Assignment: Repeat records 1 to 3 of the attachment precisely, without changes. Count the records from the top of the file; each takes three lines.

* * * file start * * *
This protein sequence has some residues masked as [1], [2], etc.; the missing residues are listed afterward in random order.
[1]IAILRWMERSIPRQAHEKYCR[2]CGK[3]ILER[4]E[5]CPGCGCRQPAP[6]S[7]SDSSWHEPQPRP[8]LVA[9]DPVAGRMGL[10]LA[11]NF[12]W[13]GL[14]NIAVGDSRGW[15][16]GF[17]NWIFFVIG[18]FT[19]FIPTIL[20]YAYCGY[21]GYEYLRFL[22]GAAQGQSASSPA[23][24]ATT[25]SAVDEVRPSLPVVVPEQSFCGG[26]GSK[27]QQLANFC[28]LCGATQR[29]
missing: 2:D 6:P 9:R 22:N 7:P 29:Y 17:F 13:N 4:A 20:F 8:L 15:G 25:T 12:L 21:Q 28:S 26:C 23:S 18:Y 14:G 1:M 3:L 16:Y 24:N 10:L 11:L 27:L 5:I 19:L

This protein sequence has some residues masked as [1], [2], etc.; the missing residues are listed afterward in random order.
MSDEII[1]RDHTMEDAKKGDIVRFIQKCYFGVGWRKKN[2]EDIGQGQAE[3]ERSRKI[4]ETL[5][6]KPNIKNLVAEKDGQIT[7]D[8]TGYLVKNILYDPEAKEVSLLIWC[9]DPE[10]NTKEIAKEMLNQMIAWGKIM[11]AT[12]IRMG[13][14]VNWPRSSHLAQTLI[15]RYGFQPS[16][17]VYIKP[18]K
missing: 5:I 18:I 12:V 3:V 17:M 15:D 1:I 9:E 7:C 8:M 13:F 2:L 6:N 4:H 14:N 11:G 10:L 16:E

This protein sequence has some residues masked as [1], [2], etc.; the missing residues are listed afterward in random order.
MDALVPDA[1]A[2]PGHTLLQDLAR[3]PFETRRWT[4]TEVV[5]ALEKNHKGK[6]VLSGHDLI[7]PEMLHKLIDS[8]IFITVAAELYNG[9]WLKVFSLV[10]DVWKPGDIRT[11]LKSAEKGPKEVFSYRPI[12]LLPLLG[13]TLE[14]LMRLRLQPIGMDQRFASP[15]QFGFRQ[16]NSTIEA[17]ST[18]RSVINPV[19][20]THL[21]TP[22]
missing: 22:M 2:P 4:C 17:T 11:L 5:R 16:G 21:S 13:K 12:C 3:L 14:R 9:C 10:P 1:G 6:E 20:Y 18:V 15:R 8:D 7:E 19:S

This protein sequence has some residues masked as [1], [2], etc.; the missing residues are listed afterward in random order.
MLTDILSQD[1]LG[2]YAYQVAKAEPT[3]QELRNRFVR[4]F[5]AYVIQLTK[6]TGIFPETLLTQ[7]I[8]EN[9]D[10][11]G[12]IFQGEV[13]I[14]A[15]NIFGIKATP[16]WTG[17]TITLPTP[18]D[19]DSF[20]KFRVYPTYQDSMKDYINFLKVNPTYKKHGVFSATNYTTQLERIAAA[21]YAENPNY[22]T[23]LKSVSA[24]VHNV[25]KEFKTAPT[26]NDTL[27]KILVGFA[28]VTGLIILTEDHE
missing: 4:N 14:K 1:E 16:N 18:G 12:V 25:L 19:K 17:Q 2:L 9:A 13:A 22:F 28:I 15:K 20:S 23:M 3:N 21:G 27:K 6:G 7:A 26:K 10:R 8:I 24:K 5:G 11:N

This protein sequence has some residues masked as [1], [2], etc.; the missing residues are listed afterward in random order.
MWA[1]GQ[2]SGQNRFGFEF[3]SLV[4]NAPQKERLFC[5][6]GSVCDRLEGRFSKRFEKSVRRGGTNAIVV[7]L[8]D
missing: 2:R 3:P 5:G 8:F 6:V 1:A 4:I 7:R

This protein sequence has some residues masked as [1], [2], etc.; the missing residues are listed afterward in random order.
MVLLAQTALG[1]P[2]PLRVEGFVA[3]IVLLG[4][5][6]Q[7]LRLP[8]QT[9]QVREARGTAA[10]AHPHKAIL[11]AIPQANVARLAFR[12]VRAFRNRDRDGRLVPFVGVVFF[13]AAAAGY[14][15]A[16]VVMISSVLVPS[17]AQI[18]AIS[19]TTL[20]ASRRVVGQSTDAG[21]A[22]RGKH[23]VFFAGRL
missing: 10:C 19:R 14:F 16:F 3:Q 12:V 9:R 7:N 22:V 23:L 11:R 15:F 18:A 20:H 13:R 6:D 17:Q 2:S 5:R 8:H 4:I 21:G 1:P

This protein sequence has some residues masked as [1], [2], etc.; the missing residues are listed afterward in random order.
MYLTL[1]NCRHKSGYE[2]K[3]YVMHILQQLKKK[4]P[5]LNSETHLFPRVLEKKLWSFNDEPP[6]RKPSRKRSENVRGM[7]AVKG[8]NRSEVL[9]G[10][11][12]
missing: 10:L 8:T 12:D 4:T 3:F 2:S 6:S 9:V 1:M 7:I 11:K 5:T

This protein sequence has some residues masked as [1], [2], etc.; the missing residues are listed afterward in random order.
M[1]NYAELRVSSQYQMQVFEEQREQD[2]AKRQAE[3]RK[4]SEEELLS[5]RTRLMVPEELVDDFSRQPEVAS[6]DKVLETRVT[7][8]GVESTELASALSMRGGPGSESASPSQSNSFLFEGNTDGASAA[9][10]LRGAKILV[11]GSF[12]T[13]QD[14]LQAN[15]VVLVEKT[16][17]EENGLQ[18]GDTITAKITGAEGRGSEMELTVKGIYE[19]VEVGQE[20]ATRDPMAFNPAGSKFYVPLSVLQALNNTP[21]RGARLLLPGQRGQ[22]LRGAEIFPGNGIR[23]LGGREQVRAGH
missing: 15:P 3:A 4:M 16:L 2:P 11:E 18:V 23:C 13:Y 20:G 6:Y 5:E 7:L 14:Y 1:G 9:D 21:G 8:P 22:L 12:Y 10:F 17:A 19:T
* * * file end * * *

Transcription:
This protein sequence has some residues masked as [1], [2], etc.; the missing residues are listed afterward in random order.
[1]IAILRWMERSIPRQAHEKYCR[2]CGK[3]ILER[4]E[5]CPGCGCRQPAP[6]S[7]SDSSWHEPQPRP[8]LVA[9]DPVAGRMGL[10]LA[11]NF[12]W[13]GL[14]NIAVGDSRGW[15][16]GF[17]NWIFFVIG[18]FT[19]FIPTIL[20]YAYCGY[21]GYEYLRFL[22]GAAQGQSASSPA[23][24]ATT[25]SAVDEVRPSLPVVVPEQSFCGG[26]GSK[27]QQLANFC[28]LCGATQR[29]
missing: 2:D 6:P 9:R 22:N 7:P 29:Y 17:F 13:N 4:A 20:F 8:L 15:G 25:T 12:L 21:Q 28:S 26:C 23:S 18:Y 14:G 1:M 3:L 16:Y 24:N 10:L 11:L 27:L 5:I 19:L

This protein sequence has some residues masked as [1], [2], etc.; the missing residues are listed afterward in random order.
MSDEII[1]RDHTMEDAKKGDIVRFIQKCYFGVGWRKKN[2]EDIGQGQAE[3]ERSRKI[4]ETL[5][6]KPNIKNLVAEKDGQIT[7]D[8]TGYLVKNILYDPEAKEVSLLIWC[9]DPE[10]NTKEIAKEMLNQMIAWGKIM[11]AT[12]IRMG[13][14]VNWPRSSHLAQTLI[15]RYGFQPS[16][17]VYIKP[18]K
missing: 5:I 18:I 12:V 3:V 17:M 15:D 1:I 9:E 7:C 8:M 13:F 2:L 6:N 4:H 14:N 11:G 10:L 16:E

This protein sequence has some residues masked as [1], [2], etc.; the missing residues are listed afterward in random order.
MDALVPDA[1]A[2]PGHTLLQDLAR[3]PFETRRWT[4]TEVV[5]ALEKNHKGK[6]VLSGHDLI[7]PEMLHKLIDS[8]IFITVAAELYNG[9]WLKVFSLV[10]DVWKPGDIRT[11]LKSAEKGPKEVFSYRPI[12]LLPLLG[13]TLE[14]LMRLRLQPIGMDQRFASP[15]QFGFRQ[16]NSTIEA[17]ST[18]RSVINPV[19][20]THL[21]TP[22]
missing: 22:M 2:P 4:C 17:T 11:L 5:R 16:G 21:S 13:K 12:C 3:L 14:R 9:C 10:P 1:G 6:E 20:Y 18:V 15:R 8:D 7:E 19:S